Northway requested three files three days before the EEOC investigation commenced and said that was part of his desire to learn what was going on at city hall. One of the files had to do with a bid for grassing at the city’s sprayfield that city council approved that Northway thought was too high. EMC Engineering recommended Indigo F&G after throwing a far lower bid for not meeting specifications. Northway also raised concerns about the bid for a pump. Bennett acknowledged the mayor should have been involved on the pump purchase.

“I’m a mayor that wants to be involved,” Northway said.

Bennett and Rineair both testified that they didn’t think they could continue to work in their respective roles if Northway continued to be mayor. Council members said losing those two would be a debilitating blow to the city.

“You think this entire turmoil started because you asked for three files?” Kicklighter questioned. “And you received those files. And you found no improprieties.”

Northway replied he wasn’t looking for improprieties but was trying to better inform himself.

“So this entire controversy is a conspiracy by these council members to cover up absolutely nothing?” Kicklighter asked.

“No, sir,” Northway said.

Herman said Northway’s insistence on a time clock was seen as an attack on the authority of the city manager.

“It’s pretty clear that Mr. Bennett has a lot of authority,” he said.

Northway also is accused of telling Stancell in his store “you don’t know what I have to put up with” and of calling the council members “yahoos.”

In his closing arguments, Herman said Northway has gone “beyond the duty required of him” as mayor by taking classes on his own through the Georgia Municipal Association. Herman noted Northway attended training sessions at GMA’s Mayors Day, which preceded the annual Effingham Day at the Capitol. But Northway was called into question for not attending meetings scheduled as part of the Effingham Day at the Capitol with the state Environmental Protection Division and the state DOT.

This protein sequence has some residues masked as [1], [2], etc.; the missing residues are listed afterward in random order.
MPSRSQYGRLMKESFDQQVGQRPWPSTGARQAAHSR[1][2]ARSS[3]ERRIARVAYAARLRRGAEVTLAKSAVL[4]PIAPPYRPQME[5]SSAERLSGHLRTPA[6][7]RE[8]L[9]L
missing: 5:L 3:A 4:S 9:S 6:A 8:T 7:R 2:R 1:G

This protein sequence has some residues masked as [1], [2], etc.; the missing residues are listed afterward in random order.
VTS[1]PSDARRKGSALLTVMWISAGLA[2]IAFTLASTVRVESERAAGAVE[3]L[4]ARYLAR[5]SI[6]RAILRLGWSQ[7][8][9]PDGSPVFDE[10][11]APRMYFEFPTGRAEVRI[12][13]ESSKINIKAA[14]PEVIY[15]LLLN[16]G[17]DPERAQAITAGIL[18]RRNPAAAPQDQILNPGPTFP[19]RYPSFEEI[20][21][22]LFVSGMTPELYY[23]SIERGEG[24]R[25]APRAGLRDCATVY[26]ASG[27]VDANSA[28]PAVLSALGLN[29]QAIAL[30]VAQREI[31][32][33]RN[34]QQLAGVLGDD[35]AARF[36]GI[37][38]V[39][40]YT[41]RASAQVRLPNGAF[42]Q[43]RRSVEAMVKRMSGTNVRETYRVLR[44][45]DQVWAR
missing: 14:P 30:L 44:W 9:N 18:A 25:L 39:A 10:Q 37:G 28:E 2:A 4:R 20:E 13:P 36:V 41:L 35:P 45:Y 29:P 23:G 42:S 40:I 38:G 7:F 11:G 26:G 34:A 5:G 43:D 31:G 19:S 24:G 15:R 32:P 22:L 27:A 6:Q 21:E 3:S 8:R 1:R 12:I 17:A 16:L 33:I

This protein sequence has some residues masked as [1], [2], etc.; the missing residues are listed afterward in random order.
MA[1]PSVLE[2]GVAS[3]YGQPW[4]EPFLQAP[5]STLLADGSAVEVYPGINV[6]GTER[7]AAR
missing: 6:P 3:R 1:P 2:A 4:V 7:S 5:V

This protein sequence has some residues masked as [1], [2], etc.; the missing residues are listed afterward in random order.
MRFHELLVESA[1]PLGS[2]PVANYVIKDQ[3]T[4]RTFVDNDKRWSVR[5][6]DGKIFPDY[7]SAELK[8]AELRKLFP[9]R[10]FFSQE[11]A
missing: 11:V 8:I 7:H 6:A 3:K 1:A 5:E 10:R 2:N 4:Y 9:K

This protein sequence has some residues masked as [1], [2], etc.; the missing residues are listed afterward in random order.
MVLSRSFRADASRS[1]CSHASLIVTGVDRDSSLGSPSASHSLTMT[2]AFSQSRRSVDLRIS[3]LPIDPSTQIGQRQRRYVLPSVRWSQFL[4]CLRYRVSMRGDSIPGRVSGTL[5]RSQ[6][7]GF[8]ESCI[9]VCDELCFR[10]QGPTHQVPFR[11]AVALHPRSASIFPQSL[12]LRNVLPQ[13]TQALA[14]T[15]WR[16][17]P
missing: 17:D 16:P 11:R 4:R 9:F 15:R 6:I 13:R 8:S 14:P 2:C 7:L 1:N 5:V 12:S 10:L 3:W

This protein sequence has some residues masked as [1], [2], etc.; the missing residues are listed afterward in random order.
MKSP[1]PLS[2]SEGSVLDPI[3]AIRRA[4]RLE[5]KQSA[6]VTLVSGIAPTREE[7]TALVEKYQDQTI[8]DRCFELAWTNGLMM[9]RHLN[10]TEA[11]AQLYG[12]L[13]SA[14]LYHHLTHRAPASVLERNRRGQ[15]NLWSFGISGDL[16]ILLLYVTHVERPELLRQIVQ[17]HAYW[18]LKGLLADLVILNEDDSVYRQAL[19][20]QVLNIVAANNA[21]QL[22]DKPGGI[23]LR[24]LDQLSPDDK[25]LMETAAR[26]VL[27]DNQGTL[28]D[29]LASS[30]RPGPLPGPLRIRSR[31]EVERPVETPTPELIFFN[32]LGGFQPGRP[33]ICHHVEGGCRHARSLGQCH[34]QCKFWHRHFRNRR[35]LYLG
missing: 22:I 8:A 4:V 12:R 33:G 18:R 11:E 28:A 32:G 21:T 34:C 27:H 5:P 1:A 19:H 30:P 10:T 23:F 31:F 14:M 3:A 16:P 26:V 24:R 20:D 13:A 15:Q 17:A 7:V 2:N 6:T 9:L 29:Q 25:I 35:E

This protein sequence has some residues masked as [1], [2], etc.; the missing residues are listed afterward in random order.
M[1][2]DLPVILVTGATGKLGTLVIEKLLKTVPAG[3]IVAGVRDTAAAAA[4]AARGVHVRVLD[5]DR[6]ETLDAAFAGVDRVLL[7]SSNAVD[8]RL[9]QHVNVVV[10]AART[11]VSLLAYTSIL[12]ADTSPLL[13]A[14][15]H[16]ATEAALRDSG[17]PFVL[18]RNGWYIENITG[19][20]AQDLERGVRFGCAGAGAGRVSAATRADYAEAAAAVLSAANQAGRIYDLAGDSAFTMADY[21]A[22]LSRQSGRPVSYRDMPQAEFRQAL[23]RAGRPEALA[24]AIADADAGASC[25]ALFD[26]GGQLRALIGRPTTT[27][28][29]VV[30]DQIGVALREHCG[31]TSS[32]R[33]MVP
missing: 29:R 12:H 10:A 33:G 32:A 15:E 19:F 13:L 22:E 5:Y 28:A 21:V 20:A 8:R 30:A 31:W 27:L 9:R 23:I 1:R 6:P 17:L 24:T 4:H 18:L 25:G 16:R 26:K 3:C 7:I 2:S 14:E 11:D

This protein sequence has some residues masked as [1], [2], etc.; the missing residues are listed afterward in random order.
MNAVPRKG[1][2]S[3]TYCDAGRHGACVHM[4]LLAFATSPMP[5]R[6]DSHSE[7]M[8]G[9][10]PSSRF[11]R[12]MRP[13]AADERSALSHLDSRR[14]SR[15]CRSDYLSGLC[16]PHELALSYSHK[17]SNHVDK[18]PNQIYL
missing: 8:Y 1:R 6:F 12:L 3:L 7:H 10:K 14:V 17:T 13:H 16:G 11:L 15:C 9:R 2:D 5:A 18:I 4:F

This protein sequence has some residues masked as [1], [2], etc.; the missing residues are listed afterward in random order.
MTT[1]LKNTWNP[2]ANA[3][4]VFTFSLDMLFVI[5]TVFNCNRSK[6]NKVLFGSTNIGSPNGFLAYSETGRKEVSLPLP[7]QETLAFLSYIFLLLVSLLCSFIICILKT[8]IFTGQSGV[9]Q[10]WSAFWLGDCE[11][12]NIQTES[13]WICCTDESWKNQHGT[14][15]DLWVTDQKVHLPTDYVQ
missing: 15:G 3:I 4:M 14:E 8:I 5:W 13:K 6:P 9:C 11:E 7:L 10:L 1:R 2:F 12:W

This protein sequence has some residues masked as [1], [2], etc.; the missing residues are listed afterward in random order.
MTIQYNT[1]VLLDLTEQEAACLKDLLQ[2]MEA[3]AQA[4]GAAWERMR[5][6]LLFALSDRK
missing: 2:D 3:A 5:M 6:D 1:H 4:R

In wrapping up his closing argument before Judge Woodrum, Herman said the petitioners had not shown that the mayor was in violation of Section 45 of the city’s charter.

“The petitioners, despite all the investigation, all the tape recording, all the money spent on attorneys, cannot meet the burden of proof,” he said.

Kicklighter, though, said fixing the drainage problems in Cedar Creek would stop further damage to the roads there, and that could result in a higher home value for Northway. Hinely said though Cedar Creek’s problems are significant, the city has drainage problems throughout and that Ash Street drains 75 percent of the city.

Five of the six council members asked for Northway’s resignation in November 2010 but Northway refused. They then filed a petition with Superior Court for Northway’s removal under Section 45 of the city charter.

Council member Butch Kieffer said had the mayor apologized for what happened at Ulmer Park, it would have made a difference in deciding to ask him to resign.

“That he has shown no remorse tells me he is not really concerned with what other people think,” Kieffer said. “I don’t feel he truly has the city’s best interest at heart.”